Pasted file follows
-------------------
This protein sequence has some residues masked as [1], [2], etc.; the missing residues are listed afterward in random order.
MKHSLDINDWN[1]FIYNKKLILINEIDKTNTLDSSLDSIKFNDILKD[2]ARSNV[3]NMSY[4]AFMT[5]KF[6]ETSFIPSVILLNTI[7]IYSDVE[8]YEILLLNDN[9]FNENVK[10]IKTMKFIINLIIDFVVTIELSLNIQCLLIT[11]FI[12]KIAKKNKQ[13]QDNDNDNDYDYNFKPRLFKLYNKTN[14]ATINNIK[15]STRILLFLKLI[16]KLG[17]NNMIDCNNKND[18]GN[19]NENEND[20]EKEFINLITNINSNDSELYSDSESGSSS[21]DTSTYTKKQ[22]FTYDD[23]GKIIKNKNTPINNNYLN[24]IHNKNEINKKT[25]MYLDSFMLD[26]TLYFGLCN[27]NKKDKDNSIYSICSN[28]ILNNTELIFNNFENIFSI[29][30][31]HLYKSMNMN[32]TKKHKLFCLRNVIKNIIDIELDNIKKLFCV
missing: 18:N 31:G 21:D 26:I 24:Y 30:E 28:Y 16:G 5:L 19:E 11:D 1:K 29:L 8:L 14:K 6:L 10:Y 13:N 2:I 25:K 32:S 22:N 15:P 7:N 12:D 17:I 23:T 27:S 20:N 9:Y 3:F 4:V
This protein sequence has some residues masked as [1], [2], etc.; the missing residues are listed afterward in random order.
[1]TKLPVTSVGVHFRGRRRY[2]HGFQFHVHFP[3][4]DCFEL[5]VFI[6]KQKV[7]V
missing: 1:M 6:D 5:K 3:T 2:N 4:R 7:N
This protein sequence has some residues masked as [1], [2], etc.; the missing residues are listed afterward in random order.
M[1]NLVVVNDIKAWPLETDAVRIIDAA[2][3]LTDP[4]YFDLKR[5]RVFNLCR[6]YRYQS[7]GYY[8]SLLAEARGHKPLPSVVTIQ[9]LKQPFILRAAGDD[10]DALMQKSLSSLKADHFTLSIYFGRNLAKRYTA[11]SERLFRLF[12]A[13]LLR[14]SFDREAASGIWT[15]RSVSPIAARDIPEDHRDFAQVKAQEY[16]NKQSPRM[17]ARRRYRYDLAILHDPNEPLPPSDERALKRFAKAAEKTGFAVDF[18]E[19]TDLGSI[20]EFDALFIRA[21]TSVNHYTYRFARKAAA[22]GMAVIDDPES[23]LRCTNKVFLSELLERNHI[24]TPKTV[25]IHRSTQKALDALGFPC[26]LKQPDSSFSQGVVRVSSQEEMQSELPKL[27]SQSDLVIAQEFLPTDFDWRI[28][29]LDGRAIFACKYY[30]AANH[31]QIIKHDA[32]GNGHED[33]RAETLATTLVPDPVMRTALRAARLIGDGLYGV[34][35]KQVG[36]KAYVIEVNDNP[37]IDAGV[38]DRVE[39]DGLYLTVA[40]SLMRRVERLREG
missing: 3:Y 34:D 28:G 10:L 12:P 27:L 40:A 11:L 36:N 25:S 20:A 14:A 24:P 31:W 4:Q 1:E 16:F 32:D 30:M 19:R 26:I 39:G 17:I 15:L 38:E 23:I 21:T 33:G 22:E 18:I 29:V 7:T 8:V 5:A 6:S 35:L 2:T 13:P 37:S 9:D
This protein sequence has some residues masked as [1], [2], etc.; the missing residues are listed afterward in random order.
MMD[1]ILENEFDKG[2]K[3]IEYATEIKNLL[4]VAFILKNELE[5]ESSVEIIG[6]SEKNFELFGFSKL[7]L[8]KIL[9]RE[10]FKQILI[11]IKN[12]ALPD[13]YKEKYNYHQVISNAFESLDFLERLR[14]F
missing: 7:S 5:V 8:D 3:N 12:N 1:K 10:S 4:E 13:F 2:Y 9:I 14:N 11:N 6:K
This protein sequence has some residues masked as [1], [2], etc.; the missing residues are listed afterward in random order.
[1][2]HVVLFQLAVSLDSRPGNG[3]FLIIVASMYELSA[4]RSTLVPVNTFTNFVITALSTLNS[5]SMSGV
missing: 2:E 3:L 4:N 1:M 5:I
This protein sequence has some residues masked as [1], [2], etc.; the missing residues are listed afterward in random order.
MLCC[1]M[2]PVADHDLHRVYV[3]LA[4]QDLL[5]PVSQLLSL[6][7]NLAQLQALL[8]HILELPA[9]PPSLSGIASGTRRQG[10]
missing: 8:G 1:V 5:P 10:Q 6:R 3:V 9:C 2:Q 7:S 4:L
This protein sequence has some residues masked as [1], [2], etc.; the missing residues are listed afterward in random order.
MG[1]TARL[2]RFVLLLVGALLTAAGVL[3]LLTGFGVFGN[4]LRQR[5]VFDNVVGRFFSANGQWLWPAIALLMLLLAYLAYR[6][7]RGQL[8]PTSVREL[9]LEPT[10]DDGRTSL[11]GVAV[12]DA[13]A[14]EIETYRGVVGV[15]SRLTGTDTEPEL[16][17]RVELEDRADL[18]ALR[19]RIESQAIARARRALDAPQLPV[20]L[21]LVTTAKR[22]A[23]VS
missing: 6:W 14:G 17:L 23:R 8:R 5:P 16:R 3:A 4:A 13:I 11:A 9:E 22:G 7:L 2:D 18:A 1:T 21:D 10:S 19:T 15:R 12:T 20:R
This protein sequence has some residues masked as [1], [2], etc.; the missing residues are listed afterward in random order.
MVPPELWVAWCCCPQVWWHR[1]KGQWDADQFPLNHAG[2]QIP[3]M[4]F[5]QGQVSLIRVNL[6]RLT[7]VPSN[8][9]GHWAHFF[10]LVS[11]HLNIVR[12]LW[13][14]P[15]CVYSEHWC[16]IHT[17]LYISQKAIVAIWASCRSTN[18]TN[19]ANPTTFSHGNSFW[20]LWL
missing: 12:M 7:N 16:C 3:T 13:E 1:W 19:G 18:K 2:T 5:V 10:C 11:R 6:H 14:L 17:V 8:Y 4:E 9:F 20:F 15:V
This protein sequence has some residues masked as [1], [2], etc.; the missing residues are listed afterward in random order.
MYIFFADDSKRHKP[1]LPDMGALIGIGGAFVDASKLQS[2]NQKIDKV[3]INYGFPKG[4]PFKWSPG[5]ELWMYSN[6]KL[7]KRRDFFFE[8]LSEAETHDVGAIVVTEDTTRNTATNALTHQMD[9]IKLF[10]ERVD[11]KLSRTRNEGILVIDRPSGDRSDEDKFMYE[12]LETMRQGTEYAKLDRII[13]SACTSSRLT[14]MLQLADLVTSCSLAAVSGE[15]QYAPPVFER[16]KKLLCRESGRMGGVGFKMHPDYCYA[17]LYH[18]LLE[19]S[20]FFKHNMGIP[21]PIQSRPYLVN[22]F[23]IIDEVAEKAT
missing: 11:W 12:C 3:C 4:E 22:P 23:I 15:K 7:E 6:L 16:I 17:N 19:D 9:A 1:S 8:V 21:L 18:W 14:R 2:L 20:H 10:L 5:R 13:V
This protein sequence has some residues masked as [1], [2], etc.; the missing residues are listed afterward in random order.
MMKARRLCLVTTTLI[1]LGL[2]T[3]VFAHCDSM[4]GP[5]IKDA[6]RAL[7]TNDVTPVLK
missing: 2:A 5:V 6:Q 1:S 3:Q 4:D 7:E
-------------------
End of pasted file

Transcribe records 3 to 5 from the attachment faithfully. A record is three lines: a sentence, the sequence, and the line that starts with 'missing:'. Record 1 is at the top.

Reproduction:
This protein sequence has some residues masked as [1], [2], etc.; the missing residues are listed afterward in random order.
M[1]NLVVVNDIKAWPLETDAVRIIDAA[2][3]LTDP[4]YFDLKR[5]RVFNLCR[6]YRYQS[7]GYY[8]SLLAEARGHKPLPSVVTIQ[9]LKQPFILRAAGDD[10]DALMQKSLSSLKADHFTLSIYFGRNLAKRYTA[11]SERLFRLF[12]A[13]LLR[14]SFDREAASGIWT[15]RSVSPIAARDIPEDHRDFAQVKAQEY[16]NKQSPRM[17]ARRRYRYDLAILHDPNEPLPPSDERALKRFAKAAEKTGFAVDF[18]E[19]TDLGSI[20]EFDALFIRA[21]TSVNHYTYRFARKAAA[22]GMAVIDDPES[23]LRCTNKVFLSELLERNHI[24]TPKTV[25]IHRSTQKALDALGFPC[26]LKQPDSSFSQGVVRVSSQEEMQSELPKL[27]SQSDLVIAQEFLPTDFDWRI[28][29]LDGRAIFACKYY[30]AANH[31]QIIKHDA[32]GNGHED[33]RAETLATTLVPDPVMRTALRAARLIGDGLYGV[34][35]KQVG[36]KAYVIEVNDNP[37]IDAGV[38]DRVE[39]DGLYLTVA[40]SLMRRVERLREG
missing: 3:Y 34:D 28:G 10:L 12:P 27:L 40:A 11:L 36:N 25:S 20:A 14:A 24:P 31:W 4:Q 1:E 16:F 32:D 30:M 19:R 26:I 39:G 17:I 15:L 38:E 23:I 21:T 33:G 22:E 18:I 29:V 7:T 8:V 5:A 6:S 35:L 2:T 13:P 37:S 9:D
This protein sequence has some residues masked as [1], [2], etc.; the missing residues are listed afterward in random order.
MMD[1]ILENEFDKG[2]K[3]IEYATEIKNLL[4]VAFILKNELE[5]ESSVEIIG[6]SEKNFELFGFSKL[7]L[8]KIL[9]RE[10]FKQILI[11]IKN[12]ALPD[13]YKEKYNYHQVISNAFESLDFLERLR[14]F
missing: 7:S 5:V 8:D 3:N 12:N 1:K 10:S 4:E 13:F 2:Y 9:I 14:N 11:N 6:K
This protein sequence has some residues masked as [1], [2], etc.; the missing residues are listed afterward in random order.
[1][2]HVVLFQLAVSLDSRPGNG[3]FLIIVASMYELSA[4]RSTLVPVNTFTNFVITALSTLNS[5]SMSGV
missing: 2:E 3:L 4:N 1:M 5:I